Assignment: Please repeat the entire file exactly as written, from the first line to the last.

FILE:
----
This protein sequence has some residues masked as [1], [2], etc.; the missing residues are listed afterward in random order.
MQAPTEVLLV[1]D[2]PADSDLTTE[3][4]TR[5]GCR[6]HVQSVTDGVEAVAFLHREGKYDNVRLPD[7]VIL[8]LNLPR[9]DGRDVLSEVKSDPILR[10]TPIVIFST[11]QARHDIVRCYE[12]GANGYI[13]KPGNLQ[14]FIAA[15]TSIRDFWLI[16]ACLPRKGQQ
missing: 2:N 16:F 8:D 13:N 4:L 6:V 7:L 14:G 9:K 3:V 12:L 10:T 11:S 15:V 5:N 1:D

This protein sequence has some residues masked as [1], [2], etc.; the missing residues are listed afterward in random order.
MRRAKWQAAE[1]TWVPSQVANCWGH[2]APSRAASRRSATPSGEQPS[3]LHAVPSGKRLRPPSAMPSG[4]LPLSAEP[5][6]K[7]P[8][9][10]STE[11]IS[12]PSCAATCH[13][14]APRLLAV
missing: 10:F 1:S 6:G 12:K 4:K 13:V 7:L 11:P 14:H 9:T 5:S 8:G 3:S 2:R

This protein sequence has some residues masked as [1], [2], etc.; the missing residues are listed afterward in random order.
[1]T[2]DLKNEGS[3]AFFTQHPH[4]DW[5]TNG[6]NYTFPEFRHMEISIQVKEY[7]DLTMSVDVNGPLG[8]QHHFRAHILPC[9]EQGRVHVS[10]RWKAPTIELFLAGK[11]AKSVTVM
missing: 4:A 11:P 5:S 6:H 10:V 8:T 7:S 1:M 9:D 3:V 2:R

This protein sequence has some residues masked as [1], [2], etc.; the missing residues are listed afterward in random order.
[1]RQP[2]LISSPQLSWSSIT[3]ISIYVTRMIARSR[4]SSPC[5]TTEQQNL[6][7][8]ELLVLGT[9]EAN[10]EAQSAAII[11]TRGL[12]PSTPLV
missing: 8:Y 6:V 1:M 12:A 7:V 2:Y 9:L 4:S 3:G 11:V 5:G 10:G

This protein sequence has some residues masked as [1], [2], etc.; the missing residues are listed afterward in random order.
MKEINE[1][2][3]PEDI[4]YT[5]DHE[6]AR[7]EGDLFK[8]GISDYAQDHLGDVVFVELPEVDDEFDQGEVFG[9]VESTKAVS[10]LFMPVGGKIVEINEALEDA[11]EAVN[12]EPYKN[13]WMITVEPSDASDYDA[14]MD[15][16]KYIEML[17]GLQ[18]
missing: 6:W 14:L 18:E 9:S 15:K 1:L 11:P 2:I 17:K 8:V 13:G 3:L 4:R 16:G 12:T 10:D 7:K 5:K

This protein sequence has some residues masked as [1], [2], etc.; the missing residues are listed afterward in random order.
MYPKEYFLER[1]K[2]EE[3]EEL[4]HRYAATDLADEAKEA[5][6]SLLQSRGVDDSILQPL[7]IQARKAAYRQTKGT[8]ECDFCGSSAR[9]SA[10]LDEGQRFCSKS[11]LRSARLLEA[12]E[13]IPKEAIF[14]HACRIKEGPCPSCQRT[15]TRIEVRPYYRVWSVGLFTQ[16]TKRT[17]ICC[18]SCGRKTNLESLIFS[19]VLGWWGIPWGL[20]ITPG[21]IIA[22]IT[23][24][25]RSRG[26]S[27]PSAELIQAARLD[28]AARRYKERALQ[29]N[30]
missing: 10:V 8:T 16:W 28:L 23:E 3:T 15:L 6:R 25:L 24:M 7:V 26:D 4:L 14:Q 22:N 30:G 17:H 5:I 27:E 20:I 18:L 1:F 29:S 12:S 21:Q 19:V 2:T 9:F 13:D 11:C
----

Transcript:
This protein sequence has some residues masked as [1], [2], etc.; the missing residues are listed afterward in random order.
MQAPTEVLLV[1]D[2]PADSDLTTE[3][4]TR[5]GCR[6]HVQSVTDGVEAVAFLHREGKYDNVRLPD[7]VIL[8]LNLPR[9]DGRDVLSEVKSDPILR[10]TPIVIFST[11]QARHDIVRCYE[12]GANGYI[13]KPGNLQ[14]FIAA[15]TSIRDFWLI[16]ACLPRKGQQ
missing: 2:N 16:F 8:D 13:N 4:L 6:V 7:L 14:G 9:K 3:V 12:L 10:T 11:S 15:V 5:N 1:D

This protein sequence has some residues masked as [1], [2], etc.; the missing residues are listed afterward in random order.
MRRAKWQAAE[1]TWVPSQVANCWGH[2]APSRAASRRSATPSGEQPS[3]LHAVPSGKRLRPPSAMPSG[4]LPLSAEP[5][6]K[7]P[8][9][10]STE[11]IS[12]PSCAATCH[13][14]APRLLAV
missing: 10:F 1:S 6:G 12:K 4:K 13:V 7:L 11:P 14:H 9:T 5:S 8:G 3:S 2:R

This protein sequence has some residues masked as [1], [2], etc.; the missing residues are listed afterward in random order.
[1]T[2]DLKNEGS[3]AFFTQHPH[4]DW[5]TNG[6]NYTFPEFRHMEISIQVKEY[7]DLTMSVDVNGPLG[8]QHHFRAHILPC[9]EQGRVHVS[10]RWKAPTIELFLAGK[11]AKSVTVM
missing: 4:A 11:P 5:S 6:H 10:V 8:T 7:S 1:M 9:D 3:V 2:R

This protein sequence has some residues masked as [1], [2], etc.; the missing residues are listed afterward in random order.
[1]RQP[2]LISSPQLSWSSIT[3]ISIYVTRMIARSR[4]SSPC[5]TTEQQNL[6][7][8]ELLVLGT[9]EAN[10]EAQSAAII[11]TRGL[12]PSTPLV
missing: 8:Y 6:V 1:M 12:A 7:V 2:Y 9:L 4:S 3:G 11:V 5:G 10:G

This protein sequence has some residues masked as [1], [2], etc.; the missing residues are listed afterward in random order.
MKEINE[1][2][3]PEDI[4]YT[5]DHE[6]AR[7]EGDLFK[8]GISDYAQDHLGDVVFVELPEVDDEFDQGEVFG[9]VESTKAVS[10]LFMPVGGKIVEINEALEDA[11]EAVN[12]EPYKN[13]WMITVEPSDASDYDA[14]MD[15][16]KYIEML[17]GLQ[18]
missing: 6:W 14:L 18:E 9:S 15:K 1:L 11:P 2:I 17:K 8:V 13:G 3:L 4:R 16:G 12:T 10:D 7:K 5:K

This protein sequence has some residues masked as [1], [2], etc.; the missing residues are listed afterward in random order.
MYPKEYFLER[1]K[2]EE[3]EEL[4]HRYAATDLADEAKEA[5][6]SLLQSRGVDDSILQPL[7]IQARKAAYRQTKGT[8]ECDFCGSSAR[9]SA[10]LDEGQRFCSKS[11]LRSARLLEA[12]E[13]IPKEAIF[14]HACRIKEGPCPSCQRT[15]TRIEVRPYYRVWSVGLFTQ[16]TKRT[17]ICC[18]SCGRKTNLESLIFS[19]VLGWWGIPWGL[20]ITPG[21]IIA[22]IT[23][24][25]RSRG[26]S[27]PSAELIQAARLD[28]AARRYKERALQ[29]N[30]
missing: 10:V 8:T 16:W 28:L 23:E 3:T 15:L 6:R 25:L 24:M 7:V 26:D 4:L 14:Q 22:N 30:G 17:H 5:I 27:E 20:I 18:L 1:F 29:S 12:S 21:Q 19:V 2:T 9:F 13:D 11:C